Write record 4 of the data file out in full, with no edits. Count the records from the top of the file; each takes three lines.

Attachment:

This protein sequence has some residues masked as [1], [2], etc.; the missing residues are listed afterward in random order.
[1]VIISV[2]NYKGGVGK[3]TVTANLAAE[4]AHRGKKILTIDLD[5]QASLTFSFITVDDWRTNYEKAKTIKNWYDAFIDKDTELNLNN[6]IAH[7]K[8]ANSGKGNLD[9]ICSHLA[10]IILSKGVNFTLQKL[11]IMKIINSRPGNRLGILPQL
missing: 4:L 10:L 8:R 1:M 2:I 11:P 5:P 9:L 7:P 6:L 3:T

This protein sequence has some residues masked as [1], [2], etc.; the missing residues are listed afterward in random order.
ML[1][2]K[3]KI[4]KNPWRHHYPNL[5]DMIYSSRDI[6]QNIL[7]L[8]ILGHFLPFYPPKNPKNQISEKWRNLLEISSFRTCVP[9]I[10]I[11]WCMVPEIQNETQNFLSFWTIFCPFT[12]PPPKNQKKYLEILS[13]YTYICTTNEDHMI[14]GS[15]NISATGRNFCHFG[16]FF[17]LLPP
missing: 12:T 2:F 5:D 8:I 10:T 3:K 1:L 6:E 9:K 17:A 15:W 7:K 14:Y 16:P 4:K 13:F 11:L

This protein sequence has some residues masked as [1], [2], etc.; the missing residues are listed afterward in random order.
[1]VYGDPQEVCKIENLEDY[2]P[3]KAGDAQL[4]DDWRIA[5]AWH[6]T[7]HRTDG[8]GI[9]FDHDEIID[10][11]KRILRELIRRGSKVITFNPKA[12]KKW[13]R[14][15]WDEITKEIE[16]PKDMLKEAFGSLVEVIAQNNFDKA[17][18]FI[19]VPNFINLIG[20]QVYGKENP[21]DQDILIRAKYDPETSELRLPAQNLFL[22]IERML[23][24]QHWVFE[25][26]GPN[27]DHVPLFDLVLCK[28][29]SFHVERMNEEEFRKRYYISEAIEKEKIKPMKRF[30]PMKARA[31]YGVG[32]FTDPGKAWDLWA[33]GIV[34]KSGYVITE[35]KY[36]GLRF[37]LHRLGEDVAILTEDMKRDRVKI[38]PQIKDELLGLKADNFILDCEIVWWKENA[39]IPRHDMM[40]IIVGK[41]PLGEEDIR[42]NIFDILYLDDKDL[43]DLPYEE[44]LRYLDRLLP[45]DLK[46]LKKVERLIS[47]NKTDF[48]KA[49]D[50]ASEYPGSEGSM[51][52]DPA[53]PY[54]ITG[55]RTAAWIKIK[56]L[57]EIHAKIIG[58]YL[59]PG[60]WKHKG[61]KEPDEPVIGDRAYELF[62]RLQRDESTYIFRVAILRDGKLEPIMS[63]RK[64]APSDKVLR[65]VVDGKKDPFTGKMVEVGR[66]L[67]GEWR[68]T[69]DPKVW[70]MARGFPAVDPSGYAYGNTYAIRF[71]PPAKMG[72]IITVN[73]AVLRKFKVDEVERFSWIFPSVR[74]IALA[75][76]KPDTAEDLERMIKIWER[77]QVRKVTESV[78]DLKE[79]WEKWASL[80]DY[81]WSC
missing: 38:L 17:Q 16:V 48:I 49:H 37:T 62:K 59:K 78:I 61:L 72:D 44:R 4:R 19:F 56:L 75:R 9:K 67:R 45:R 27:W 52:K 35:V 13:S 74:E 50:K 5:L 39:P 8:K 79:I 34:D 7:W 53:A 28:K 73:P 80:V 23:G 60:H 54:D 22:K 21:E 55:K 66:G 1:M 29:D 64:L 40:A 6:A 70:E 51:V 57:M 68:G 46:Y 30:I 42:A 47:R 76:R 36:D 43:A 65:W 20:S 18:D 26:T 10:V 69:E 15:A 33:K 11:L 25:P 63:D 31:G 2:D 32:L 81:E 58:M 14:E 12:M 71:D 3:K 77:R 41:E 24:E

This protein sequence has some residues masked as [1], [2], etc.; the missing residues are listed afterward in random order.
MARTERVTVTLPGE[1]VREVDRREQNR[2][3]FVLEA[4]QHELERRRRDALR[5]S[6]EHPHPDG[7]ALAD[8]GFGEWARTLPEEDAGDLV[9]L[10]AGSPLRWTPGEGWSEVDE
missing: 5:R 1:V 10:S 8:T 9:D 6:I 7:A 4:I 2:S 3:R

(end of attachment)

This protein sequence has some residues masked as [1], [2], etc.; the missing residues are listed afterward in random order.
MARTERVTVTLPGE[1]VREVDRREQNR[2][3]FVLEA[4]QHELERRRRDALR[5]S[6]EHPHPDG[7]ALAD[8]GFGEWARTLPEEDAGDLV[9]L[10]AGSPLRWTPGEGWSEVDE
missing: 5:R 1:V 10:S 8:T 9:D 6:I 7:A 4:I 2:S 3:R